We loved France so much we went three times – here’s where we stayed – Our Europe

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We loved France so much we went three times – here’s where we stayed

We love France so much we have had three separate trips there since we started on our EU odyssey: a brief five-day visit on our way down from the UK to Greece in October 2016, followed by two longer stays in March and April. 

In October we toured the north east corner of France, with a stop over in Strasbourg to visit the European Parliament.

You can see some of our iPhone photographs from our journey on our Instagram feed here

The March trip took us along the south coast from the Italian border into north-east Spain; in April we drove back from the western side of the border with Spain to Nice, where we stopped for a fabulous week in a villa to catch up with family.

We then drove up through the Rhone Valley and north east to the border with Germany at Mulhouse.

France is probably the most motorhome-friendly country in Europe, at least of all the ones we have visited so far, and we have had (almost) universally good accommodation at a wide range of campsites and aires.

We have enjoyed a wonderful mix of places, from cities such as Marseille and Strasbourg to tiny villages like Illiat, not to mention the wonderful scenery in Provence, the Rhone Valley and elsewhere.

And we have drunk some wonderful wine, and eaten some fabulous food.

Here, we offer some basic information about the places we stayed along the way, as well as a few more subjective opinions, with our usual disclaimers.

The listing represents the order in which we stayed at each place as we travelled, not any sort of ranking.

The prices are the ones we paid (using our ACSI discount where possible), and may not necessarily be available in the future. ‘All services included’ means you don’t have to pay any extra for electricity, wifi or showers – though everywhere charges extra for their washing machines.

Camping La Croix du Bois Sacker, Burtoncourt


N 49.223611, E 6.399722.

€17 per night – all services included.


The site is in a lovely location, surrounded by woods with a lake and with lots of sporting/leisure facilities, but is quite isolated, with no shops or villages close by.

Port de Plaisance, Pont-a-Mousson

N 48.90296, E 6.06088.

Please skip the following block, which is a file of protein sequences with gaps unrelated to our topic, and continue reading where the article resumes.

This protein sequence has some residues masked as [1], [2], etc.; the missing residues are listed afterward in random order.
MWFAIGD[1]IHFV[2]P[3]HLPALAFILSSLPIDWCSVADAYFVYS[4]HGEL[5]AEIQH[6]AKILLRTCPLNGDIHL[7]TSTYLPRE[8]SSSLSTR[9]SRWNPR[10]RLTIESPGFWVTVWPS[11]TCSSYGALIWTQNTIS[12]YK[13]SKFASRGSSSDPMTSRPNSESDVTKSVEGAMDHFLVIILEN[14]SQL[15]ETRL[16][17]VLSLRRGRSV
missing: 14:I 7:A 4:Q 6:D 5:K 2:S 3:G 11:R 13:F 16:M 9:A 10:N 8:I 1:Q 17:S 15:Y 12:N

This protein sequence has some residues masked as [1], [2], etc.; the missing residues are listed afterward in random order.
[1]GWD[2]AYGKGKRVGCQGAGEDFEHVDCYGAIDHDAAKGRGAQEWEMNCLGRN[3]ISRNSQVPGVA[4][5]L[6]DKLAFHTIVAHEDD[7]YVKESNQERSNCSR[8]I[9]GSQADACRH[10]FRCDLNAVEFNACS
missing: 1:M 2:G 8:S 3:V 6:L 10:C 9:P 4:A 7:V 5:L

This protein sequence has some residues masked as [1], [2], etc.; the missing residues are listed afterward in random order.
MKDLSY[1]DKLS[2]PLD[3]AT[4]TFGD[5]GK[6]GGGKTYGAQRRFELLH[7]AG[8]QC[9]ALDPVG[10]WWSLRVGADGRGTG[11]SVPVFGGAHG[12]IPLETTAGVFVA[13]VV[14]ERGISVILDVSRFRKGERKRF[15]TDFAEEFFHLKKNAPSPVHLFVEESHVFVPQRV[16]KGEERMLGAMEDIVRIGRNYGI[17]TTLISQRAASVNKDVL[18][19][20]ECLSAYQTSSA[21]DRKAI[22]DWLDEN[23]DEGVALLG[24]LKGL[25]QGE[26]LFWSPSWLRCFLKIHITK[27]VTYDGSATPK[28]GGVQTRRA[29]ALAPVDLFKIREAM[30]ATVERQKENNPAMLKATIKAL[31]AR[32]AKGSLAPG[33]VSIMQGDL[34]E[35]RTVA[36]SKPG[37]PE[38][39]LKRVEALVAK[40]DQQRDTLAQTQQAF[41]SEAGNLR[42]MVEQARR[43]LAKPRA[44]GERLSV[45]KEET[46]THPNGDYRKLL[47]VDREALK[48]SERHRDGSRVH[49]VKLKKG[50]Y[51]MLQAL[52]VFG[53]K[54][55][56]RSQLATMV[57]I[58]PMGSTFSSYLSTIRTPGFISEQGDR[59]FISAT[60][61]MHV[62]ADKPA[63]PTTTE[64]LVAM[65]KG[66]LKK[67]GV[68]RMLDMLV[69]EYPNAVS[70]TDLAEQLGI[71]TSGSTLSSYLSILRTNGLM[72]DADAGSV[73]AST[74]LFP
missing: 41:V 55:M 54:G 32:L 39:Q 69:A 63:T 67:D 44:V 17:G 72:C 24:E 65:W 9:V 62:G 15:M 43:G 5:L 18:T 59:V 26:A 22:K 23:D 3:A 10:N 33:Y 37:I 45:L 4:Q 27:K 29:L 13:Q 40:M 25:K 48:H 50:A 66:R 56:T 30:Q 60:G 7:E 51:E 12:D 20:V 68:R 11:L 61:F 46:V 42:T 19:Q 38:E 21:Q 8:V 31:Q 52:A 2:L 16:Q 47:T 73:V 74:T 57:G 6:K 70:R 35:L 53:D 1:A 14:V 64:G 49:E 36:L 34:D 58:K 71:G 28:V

A large facility for around 40 motorhomes, €9.50 per night.


A great aire, next to the river and marina, and close to this lovely small town.  

Camping Indigo, Strasbourg


N 48.574444, E 7.718056.

€19 per night – all services included.


A lively, well-organised site only 3-4km from the city centre, with excellent modern shower block. There is a bus stop to the city nearby.

Camping Le Fréjus, Fréjus


N 43.463889, E 6.724444.  

€15 per night – plus €0.66 per head tourist tax. All services included, excluding wifi.  

Mostly grass pitches, with some gravel on top.

The bus stop into town is right by the entrance.

The restaurant and pool were closed when we were there; there is a shop a few hundred metres away.  

Marlyparc, Marseille


N 43.24085, E 5.40693.

€12 per night – includes waste services plus a basic toilet. An extra €5 per night for electricity.

The wifi is very good – but only free for one machine (the code isn’t given out to customers).


This is an ideal camperstop for a visit to Marseille, though the site’s rules are rigidly enforced!

It is just a few hundred metres from many local shops, restaurants and other services.

The bus stop into the city is right outside the gate. Two separate buses are needed, with a fairly straightforward change near the city’s main football stadium, the total journey taking around one hour.

Be aware that the approach to the site from one direction is via a narrow and busy street with two-way traffic.

And Marseille is a vibrant city with a beautiful port and a fascinating history, well worth a visit.

Camping Le Neptune, St Mitre-Les-Remparts


N 43.468333, E 5.018333.

€15 per night, plus €0.60 per night tax for 2 – all services included except wifi.

Large grass pitches.

There’s a small shop on the edge of site, as well as a bar/coffee shop across the road on the waters’ edge.  It sells food, including pizzas, from mid-April, but there are no other shops or eateries nearby.

This is a well-run place with cheery and welcoming owners.

Camping La Grange Neuve, Sigean


N 43.066667, E 2.941667.  

€15 per night – all services included except wifi.


We couldn’t find any shops or places to eat nearby – though I would guess there’s food available in the big wildlife reserve that’s just a few hundred metres away.

Le Vieux Berger, Lourdes


N 43.10451, W 0.0332.

€14.44 per night, including tourist taxes. We thought it would be busy because of Holy Week and the Easter holidays, so we booked online in advance, and had to pay an €8 fee for the privilege. This is a total rip-off, so be warned.


This site is well-located, with a view of the Pyrenees, and is a 25-30 minute walk to the Lourdes grotto and basilica.

The campsite was due to open the week before we arrived, and this is what I thought I had booked online, but instead we were directed into the aire next to the camping area. We were able to use all the toilet/shower facilities, but the pitches are smaller and some manoeuvring is difficult, especially for larger vans.

The showers are heated, but have the meanest push-button flow ever – around 3 seconds!

And finally, the wifi isn’t great at the bottom of the site, where we were. 

Lourdes was all you would expect from France’s second biggest tourist destination after Paris. It was an unforgettable experience.